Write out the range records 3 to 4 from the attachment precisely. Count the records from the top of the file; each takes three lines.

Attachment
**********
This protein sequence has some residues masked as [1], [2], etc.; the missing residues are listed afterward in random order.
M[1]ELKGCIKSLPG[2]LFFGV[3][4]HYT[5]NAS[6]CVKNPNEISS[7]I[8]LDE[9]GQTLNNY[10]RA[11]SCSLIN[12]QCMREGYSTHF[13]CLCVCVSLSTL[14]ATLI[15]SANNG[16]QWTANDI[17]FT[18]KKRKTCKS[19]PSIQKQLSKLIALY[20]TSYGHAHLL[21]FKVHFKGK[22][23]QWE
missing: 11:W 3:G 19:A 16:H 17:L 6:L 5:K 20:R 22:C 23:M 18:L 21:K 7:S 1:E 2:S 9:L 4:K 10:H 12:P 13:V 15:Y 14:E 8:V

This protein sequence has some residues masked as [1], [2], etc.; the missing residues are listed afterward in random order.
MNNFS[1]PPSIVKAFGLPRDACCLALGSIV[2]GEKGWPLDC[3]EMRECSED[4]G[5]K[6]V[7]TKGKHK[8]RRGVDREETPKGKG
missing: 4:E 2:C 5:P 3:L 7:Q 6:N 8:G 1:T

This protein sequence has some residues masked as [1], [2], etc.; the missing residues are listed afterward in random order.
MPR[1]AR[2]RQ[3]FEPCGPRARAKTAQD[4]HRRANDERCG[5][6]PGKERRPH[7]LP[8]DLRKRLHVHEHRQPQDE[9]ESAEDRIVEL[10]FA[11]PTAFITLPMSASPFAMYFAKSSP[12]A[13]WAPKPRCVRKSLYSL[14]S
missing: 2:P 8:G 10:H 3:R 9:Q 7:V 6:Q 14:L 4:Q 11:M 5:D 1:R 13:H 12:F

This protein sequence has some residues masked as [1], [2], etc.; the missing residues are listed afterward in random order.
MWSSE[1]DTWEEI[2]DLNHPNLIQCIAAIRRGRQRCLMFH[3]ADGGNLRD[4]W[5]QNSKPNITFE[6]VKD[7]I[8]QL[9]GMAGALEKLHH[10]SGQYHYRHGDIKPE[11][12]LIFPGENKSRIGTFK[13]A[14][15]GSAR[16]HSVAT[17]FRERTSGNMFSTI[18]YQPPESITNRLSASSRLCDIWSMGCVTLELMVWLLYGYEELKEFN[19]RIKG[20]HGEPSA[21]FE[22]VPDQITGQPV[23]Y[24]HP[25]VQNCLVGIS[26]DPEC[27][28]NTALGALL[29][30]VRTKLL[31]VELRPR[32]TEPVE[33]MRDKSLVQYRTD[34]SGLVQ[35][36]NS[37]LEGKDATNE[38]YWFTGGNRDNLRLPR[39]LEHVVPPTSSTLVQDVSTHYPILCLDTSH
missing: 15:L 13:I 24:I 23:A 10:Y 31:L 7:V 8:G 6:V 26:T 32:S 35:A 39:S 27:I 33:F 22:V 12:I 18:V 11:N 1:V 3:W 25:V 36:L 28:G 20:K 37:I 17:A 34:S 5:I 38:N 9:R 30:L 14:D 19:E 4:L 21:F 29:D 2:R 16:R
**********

This protein sequence has some residues masked as [1], [2], etc.; the missing residues are listed afterward in random order.
MPR[1]AR[2]RQ[3]FEPCGPRARAKTAQD[4]HRRANDERCG[5][6]PGKERRPH[7]LP[8]DLRKRLHVHEHRQPQDE[9]ESAEDRIVEL[10]FA[11]PTAFITLPMSASPFAMYFAKSSP[12]A[13]WAPKPRCVRKSLYSL[14]S
missing: 2:P 8:G 10:H 3:R 9:Q 7:V 6:Q 14:L 4:Q 11:M 5:D 1:R 13:H 12:F

This protein sequence has some residues masked as [1], [2], etc.; the missing residues are listed afterward in random order.
MWSSE[1]DTWEEI[2]DLNHPNLIQCIAAIRRGRQRCLMFH[3]ADGGNLRD[4]W[5]QNSKPNITFE[6]VKD[7]I[8]QL[9]GMAGALEKLHH[10]SGQYHYRHGDIKPE[11][12]LIFPGENKSRIGTFK[13]A[14][15]GSAR[16]HSVAT[17]FRERTSGNMFSTI[18]YQPPESITNRLSASSRLCDIWSMGCVTLELMVWLLYGYEELKEFN[19]RIKG[20]HGEPSA[21]FE[22]VPDQITGQPV[23]Y[24]HP[25]VQNCLVGIS[26]DPEC[27][28]NTALGALL[29][30]VRTKLL[31]VELRPR[32]TEPVE[33]MRDKSLVQYRTD[34]SGLVQ[35][36]NS[37]LEGKDATNE[38]YWFTGGNRDNLRLPR[39]LEHVVPPTSSTLVQDVSTHYPILCLDTSH
missing: 15:L 13:I 24:I 23:A 10:Y 31:L 7:V 8:G 6:V 26:T 32:S 35:A 39:S 27:I 33:F 22:V 12:I 18:V 11:N 1:V 3:W 25:V 36:L 28:G 20:K 37:I 17:A 34:S 5:I 38:N 9:R 30:L 14:D 19:E 4:L 21:F 29:D 2:R 16:R